Saturday, June 12, 2010

Vineyard Wildflower Volunteers

The nature walk I was supposed to lead today got cancelled because of rain, and I can't say I'm all that sorry. I don't mind sloshing around in the mud, myself, but I expect the turnout would have been pretty small. Too bad, though, for the good folks at Sartoga P.L.A.N. (Preserving Land And Nature), who worked hard to organize this event, intended to showcase one of their conservation easement projects, the Kayaderosseras Vineyard in Greenfield and the surrounding M. W. Carver Nature Preserve. Under the terms of this easement, the 146-acre vineyard and surrounding woods and fields cannot be developed for anything other than a farm. No suburban sprawl and shopping malls will be allowed in this bucolic setting, a former sheep farm set among lush and lovely woods, along a very rural road sparsely settled with homes built nearly 200 years ago.

Luckily, I had a chance to enjoy the property, since I met with vineyard owner Mike Spiak yesterday to prepare for today's cancelled walk. The late afternoon sun shed a golden light across the grapevines and the meadows that were all abloom with the kind of wildflowers that just love agricultural land and its often-disturbed soil. None are natives, but many are lovely without making too much of a pest of themselves. Well, Wild Madder was being kind of pesty, Mike said, since this weak-stemmed and profusely blooming bedstraw likes to lean on upright growth like trellised grape vines.

Vivid colors make many introduced species of wildflowers a genuine pleasure to come upon. For example, what could be more brilliantly colorful than Maiden Pinks?

And what could match the intense color scheme of royal blue and hot pink that Viper's Bugloss presents us with?

Motherwort's pale-pink furry blooms are so small they are easily overlooked. But they certainly reward a closer view. But be careful! They're kind of prickly.

Here's a close-up of that furry flower. They make me think of pink bunny slippers.

Like Motherwort, Common Comfrey used to be cultivated in herb gardens for its medicinal properties. (I confess I don't know what they are.)

Birdsfoot Trefoil was introduced to North America as a fodder crop like Alfalfa, and it does contribute nitrogen to the soil, as other clovers do. And its cheerful and chubby bright yellow bloom is worth a close-up look.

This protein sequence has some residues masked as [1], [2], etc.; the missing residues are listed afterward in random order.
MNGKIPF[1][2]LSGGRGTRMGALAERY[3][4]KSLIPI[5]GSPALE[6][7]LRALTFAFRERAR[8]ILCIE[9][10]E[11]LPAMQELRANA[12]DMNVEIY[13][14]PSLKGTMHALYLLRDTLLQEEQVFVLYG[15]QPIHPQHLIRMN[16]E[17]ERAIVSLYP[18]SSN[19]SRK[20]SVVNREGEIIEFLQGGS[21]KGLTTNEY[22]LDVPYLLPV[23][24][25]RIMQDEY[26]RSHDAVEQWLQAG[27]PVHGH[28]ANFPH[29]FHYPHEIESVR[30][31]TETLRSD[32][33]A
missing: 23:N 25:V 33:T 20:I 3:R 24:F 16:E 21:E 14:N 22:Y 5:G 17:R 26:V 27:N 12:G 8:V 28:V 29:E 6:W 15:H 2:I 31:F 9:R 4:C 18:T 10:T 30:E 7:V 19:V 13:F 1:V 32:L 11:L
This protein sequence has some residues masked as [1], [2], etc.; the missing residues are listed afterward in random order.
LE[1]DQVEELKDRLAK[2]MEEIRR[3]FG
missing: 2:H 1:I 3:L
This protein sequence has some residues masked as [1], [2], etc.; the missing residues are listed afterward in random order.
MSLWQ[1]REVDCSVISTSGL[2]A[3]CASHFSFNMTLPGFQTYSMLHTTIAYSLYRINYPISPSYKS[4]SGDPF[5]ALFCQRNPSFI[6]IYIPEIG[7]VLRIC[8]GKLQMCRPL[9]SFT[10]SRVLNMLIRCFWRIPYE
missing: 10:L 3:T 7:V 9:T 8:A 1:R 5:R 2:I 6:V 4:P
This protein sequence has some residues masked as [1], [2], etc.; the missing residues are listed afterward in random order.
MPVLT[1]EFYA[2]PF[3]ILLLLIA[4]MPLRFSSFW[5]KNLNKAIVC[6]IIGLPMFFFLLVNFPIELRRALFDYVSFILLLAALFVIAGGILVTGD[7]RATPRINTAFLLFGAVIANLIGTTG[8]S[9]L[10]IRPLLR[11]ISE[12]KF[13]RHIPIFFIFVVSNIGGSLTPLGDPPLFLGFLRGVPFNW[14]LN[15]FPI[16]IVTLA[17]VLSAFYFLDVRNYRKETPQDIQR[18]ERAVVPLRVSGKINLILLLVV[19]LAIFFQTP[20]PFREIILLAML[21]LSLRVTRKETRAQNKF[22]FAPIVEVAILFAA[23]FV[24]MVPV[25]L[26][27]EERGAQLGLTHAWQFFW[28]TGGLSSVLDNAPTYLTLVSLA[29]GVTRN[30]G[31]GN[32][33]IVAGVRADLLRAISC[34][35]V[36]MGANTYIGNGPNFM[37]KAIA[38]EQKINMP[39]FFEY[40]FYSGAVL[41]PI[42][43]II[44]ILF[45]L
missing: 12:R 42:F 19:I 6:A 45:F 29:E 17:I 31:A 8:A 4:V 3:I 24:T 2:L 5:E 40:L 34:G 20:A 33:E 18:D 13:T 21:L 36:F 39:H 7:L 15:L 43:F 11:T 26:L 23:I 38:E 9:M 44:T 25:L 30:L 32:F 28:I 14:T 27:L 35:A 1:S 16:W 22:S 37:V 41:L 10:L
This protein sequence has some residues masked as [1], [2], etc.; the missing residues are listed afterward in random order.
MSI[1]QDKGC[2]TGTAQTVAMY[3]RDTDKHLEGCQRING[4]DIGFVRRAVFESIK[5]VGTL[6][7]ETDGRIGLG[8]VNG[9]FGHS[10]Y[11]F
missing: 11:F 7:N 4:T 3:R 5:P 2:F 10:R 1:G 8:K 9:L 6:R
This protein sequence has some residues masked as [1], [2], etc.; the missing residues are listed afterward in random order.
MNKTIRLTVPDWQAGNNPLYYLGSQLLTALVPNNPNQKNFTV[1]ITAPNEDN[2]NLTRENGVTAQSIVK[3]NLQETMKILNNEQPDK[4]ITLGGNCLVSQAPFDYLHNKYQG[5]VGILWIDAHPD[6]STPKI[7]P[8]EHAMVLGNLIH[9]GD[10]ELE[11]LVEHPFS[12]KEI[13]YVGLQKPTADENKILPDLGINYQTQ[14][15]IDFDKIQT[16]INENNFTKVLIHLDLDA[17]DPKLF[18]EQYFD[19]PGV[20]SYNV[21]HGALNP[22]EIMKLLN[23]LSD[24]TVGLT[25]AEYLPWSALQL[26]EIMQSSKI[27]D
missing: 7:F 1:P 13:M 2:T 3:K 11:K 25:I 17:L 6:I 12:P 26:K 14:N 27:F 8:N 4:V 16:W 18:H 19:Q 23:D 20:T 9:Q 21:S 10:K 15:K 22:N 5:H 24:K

The same could be said for Butter and Eggs, with its pretty bicolored blooms of butter yellow and egg-yolk orange.

A few native species still hold their own among the sea of introduced plants, and Common Elder is one of them. Their wide flat blossom clusters are delightfully fragrant, and their later crop of blue-black berries are favorites of the birds.

Coming back across the meadows after my tour of the fields and the woods, we marveled at the clouds of small orange butterflies that flew up at our every step. I have never seen so many butterflies of one kind in one place.

I did manage to take a photo of one, and searching the web, came across a photo that looks just like this. It appears to be a European Skipper (Thymelicus lineola), which, like its favorite flowers, the clovers, is an introduced species that just loves it here. And who could blame it? Lots of other Europeans did the same.

1 comment:

Ellen Rathbone said...

Comfrey is a great plant! You can make a terrific healing salve fromr the roots. Dig in the fall, chop into bits and stick 'em in a jar of olive or almond oil. Cover and set in a warm place to steep for a few weeks. Shake occasionally. Then strain out the roots and heat the oil slowly, melting in some beeswax. Pour into containers and let cool. This is wonderful for healing bruises and cuts. I've seen it work miracles on severe bruises.